I propose that the new relief for day nurseries will commence on 1 April 2018 and will be a full 100 per cent relief. Scotland has always been a leader in education and childcare, and this is the first relief of its kind anywhere in the United Kingdom.
Fresh start relief, which I introduced in 2013, will also be expanded from 1 April. I accept the Barclay proposal that the relief should increase from 50 to 100 per cent for the first year of new occupation and that it should be available after a property has been empty for six months rather than the current 12. Those changes are suggested to help to bring empty town centre properties back into use. However, to stimulate the whole economy and reduce the number of properties that are sitting vacant, I will go further still and make relief available for all types of property, including industrial property.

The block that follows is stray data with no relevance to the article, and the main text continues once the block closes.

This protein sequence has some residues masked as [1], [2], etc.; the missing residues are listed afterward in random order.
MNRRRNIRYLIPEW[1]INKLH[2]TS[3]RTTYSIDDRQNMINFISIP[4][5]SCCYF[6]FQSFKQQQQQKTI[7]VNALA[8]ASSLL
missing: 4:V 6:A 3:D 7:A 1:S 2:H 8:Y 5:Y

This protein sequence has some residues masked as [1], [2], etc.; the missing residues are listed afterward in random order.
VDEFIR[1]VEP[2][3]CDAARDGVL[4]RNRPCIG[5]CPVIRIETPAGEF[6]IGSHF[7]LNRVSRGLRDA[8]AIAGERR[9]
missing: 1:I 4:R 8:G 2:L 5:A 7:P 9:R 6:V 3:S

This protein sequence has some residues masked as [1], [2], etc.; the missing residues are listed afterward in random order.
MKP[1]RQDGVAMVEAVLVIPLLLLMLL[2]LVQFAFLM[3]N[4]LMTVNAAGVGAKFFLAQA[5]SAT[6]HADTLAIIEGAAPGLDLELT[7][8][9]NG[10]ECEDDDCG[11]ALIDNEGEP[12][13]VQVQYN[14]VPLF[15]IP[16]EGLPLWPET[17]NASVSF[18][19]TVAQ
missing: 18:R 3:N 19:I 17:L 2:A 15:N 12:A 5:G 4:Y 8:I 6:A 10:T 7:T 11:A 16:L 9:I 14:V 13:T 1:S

The Barclay review of plant and machinery will commence shortly, and I will ensure that it fast tracks the valuation of hydro schemes, as an early look at that is essential to secure inward investment in Scotland.
Following on from our swift acceptance last week of those four recommendations, I will now outline my fuller response to members. My response has been informed by a number of meetings that I have held with a range of organisations since publication to discuss the report and how it should be implemented.
It is a measure of the importance that we place on the economy that we commissioned the Barclay review in the first place. The report made 30 recommendations to boost economic growth, improve administration and increase transparency and fairness. It did so within its remit of revenue neutrality.
Of the recommendations that the programme for government did not cover, I confirm that I intend to move now to implement the vast majority, subject to any legal or regulatory considerations, the budget process and, of course, the will of Parliament. We will consult further on some before taking a final decision before the end of this year.